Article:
Early week strength came from the U.S. coming in as the cheapest bid for an Egyptian tender (before freight costs). The U.S. was $13.74 per metric ton cheaper than France and $16.50 per metric ton cheaper than Russia. Weekly export sales were 475,700 metric tons (17.5 million bushels), which was above trade expectations. Total commitments of 868 million bushels are up 3.5 percent from a year ago compared to the U.S. Department of Agriculture's expectation of a 7.1 percent year-over-year increase.

Both the Minneapolis and Chicago contracts traded at to slightly above short-term resistance areas before retreating in March 26 trade. Chicago traded to $4.78 with $4.7875 considered a heavy resistance point. May Minneapolis traded to $5.7675, with $5.73 considered resistance. As of the March 28 close, Minneapolis shows $5.52 as support with Chicago at $5.635.

Weekly in state Kansas hard red wheat crop progress reports showed improvement with Oklahoma having a noticeable increase of 14 percent in the good to excellent rating to 74 percent good to excellent. Kansas improved 3 percent to 52 percent good to excellent. Texas improved 6 percent to 39 percent good to excellent.

Chicago soft red wheat ratings continue to be below the five-year averages with Arkansas at 32 percent good to excellent and 34 percent poor to very poor, although it was a 4 percent improvement. Monthly in-state reports showed Kentucky dropping 9 percent to 53 percent good to excellent and Illinois dropping 5 percent to 41 percent good to excellent. Soggy conditions across the Mississippi Delta and the mid-South account for these lower ratings.

The U.S. dollar trended higher all week to $96.75. This marks a $1.60 move higher from the March 20 low. The push above short-term resistance of $96.50 was particularly negative for the wheat complex. Heavy resistance for the June U.S. dollar is the March 7 high of $97.16.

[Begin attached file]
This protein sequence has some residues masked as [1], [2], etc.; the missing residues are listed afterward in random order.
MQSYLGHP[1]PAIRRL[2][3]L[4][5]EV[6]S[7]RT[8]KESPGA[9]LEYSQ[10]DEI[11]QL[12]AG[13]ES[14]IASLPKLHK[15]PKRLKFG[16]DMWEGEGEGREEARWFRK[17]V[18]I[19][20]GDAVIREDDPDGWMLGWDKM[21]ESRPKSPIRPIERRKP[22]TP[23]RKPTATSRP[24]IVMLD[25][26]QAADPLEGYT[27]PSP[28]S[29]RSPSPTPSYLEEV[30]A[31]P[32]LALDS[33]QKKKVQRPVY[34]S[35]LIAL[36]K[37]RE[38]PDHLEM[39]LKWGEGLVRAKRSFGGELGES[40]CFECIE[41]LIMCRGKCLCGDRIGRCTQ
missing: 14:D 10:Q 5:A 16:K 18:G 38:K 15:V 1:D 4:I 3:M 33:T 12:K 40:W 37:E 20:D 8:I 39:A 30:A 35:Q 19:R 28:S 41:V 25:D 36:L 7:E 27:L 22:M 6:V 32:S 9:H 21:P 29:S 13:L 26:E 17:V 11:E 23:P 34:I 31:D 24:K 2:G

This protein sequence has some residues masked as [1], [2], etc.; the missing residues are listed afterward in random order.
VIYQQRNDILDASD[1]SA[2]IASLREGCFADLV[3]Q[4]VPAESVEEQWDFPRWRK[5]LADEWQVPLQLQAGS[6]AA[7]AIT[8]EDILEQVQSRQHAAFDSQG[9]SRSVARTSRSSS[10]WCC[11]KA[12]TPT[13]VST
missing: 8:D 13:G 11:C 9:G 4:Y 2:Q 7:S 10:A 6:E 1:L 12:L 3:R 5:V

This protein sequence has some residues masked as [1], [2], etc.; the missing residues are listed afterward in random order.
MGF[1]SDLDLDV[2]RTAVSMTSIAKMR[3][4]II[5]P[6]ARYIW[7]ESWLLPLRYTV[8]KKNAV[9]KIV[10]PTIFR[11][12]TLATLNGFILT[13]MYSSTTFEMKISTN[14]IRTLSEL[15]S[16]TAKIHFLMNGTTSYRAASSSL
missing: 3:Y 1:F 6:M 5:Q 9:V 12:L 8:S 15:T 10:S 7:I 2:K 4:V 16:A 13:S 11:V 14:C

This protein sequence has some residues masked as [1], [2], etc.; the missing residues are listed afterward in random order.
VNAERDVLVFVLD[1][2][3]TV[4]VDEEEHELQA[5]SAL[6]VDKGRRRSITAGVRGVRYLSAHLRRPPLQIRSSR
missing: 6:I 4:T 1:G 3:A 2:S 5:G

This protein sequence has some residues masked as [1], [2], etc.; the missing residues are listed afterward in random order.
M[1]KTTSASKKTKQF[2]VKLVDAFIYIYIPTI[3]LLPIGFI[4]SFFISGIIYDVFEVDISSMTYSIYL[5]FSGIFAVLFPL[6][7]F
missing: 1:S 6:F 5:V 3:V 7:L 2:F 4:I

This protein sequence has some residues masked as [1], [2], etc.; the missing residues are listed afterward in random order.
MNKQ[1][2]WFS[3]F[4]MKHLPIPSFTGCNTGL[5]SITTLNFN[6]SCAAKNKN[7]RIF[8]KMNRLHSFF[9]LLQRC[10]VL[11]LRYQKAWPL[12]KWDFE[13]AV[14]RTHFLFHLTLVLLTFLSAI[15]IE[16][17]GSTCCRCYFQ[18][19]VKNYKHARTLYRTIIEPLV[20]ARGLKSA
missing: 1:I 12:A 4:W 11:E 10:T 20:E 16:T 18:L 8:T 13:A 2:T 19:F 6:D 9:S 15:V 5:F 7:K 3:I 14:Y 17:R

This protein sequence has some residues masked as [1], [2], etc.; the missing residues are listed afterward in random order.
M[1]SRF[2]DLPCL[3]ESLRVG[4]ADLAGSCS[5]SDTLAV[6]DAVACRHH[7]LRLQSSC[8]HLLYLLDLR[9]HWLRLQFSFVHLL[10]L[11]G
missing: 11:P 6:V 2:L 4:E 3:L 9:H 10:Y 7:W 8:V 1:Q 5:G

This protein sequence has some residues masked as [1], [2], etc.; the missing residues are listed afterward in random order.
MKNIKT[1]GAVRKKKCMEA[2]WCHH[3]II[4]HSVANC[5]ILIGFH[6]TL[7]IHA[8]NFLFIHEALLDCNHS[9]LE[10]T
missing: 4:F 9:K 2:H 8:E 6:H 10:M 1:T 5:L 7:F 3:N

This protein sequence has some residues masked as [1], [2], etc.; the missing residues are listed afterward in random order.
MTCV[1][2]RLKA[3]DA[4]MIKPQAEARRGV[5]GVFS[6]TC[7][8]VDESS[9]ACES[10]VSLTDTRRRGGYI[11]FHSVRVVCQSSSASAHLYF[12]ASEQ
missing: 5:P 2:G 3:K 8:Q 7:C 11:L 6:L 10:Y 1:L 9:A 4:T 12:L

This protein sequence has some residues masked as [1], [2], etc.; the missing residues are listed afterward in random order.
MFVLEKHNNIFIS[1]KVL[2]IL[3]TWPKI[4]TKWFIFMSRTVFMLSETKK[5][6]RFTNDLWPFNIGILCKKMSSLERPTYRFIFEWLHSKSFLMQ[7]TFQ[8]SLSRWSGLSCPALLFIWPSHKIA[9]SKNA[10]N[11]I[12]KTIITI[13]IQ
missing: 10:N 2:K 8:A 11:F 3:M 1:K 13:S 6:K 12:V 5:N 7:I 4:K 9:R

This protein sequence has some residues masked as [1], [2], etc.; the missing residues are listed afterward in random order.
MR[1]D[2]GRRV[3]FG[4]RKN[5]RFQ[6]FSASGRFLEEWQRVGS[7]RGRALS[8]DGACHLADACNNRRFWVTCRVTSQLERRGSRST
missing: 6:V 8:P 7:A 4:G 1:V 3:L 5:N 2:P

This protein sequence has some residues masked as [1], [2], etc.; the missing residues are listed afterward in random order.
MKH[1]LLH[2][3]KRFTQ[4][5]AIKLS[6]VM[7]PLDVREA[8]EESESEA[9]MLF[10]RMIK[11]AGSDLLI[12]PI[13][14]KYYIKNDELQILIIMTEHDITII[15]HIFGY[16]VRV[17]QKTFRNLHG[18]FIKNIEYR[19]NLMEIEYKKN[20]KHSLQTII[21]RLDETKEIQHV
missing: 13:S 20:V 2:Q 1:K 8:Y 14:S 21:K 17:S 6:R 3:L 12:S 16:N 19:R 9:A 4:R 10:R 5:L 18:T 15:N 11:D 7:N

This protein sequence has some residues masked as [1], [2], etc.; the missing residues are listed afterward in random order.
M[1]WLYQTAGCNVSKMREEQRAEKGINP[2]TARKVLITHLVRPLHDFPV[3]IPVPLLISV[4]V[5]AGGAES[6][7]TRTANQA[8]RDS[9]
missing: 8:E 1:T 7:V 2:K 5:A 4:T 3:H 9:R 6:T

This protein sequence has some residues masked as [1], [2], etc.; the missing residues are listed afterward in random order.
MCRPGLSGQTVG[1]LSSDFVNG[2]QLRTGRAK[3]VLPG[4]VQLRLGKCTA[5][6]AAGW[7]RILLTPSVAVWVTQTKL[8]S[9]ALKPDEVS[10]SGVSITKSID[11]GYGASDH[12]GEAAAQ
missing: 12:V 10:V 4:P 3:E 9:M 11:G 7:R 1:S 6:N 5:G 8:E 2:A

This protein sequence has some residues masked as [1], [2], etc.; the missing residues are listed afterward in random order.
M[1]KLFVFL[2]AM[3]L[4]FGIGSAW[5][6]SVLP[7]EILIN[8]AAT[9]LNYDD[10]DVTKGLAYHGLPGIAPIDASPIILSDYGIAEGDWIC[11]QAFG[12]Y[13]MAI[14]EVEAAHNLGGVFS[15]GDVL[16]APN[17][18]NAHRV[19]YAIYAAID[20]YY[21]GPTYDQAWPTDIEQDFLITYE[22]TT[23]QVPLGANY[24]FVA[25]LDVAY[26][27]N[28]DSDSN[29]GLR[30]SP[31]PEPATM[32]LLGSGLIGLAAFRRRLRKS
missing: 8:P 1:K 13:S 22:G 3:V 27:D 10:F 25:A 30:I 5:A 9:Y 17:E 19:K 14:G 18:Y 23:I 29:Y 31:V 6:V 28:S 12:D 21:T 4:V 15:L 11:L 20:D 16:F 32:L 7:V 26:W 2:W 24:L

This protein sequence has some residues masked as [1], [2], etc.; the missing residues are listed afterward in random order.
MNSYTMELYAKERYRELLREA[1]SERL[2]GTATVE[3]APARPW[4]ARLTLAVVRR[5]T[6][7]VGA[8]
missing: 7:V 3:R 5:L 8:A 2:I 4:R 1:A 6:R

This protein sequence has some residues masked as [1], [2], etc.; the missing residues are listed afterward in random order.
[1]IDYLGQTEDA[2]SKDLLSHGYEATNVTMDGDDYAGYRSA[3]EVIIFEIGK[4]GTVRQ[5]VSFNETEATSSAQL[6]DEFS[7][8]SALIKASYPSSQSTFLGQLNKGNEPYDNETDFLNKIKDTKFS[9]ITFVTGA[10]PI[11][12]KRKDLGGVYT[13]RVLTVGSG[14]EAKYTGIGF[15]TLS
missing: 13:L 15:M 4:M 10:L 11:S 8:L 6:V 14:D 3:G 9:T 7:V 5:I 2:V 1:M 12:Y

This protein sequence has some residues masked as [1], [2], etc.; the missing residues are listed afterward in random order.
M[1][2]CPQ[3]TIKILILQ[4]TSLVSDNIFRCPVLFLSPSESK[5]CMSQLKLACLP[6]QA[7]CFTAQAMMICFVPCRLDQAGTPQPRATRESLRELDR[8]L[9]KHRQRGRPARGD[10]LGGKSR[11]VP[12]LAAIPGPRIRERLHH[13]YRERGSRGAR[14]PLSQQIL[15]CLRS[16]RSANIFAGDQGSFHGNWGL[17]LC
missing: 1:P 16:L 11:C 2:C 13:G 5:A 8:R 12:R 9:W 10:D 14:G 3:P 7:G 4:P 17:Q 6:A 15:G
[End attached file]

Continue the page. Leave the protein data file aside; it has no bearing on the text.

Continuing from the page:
The March Planting Intentions report will be March 29. The average range of guesses for all wheat is 46.9 million acres compared to 47.8 million acres last year. The range is from 45.9 million to 48 million acres. The average guess for U.S. spring wheat plantings is 13.4 million acres compared to 13.2 million acres from last year. The range is 12.6 million to 13.9 million acres. Durum average acreage guess is at 2.08 million acres versus 2.065 ma last year.

Quarterly Grain Stocks will also be released March 29. Overall, as of March 1, the U.S. will likely have more wheat bushels than last year's 1.495 billion. The average guess is 1.555 billion bushels with a range of 1.435 billion to 1.617 billion bushels.

For the week ending March 28 , May contracts for Minneapolis wheat were down 12.25 cents at $5.60, down 1.5 cents at $4.645 for Chicago wheat, and down 6.25 cents at $4.3875 for Kansas City wheat.


The new marketing year will continue to form as the March 29 report begins to reflect intended acres for the U.S. crop. It has been widely speculated that acres will shift away from soybeans and into crops such as wheat and corn. Ahead of the March 29 USDA survey release, the expected amount of corn acres is 91.3 million with a range of 89.5 million 92.7 million estimated acres. The USDA's February report estimated 92 million corn acres. The March 29 report is likely to be lower. However, as the USDA began surveying for this report, there has been flooding in several key corn states, it will be difficult to know how accurate the USDA's number will be because of this flooding.

It is notable that managed money funds have recently been a record net short this market around 261,000 contracts, they are currently net short 243,000 contracts. The funds have not seen a reason to short cover their heavy short futures load.

For the week ending March 21, USDA reported 35.6 million bushels of corn export sales for 2018-19 and 3.4 million bushels for 2019-20. Total commitments of 1.679 billion bushels in 2018-19 are down 8 percent from a year ago. Weekly export shipments of 37.8 million bushels put total corn shipments up 25 percent from a year ago.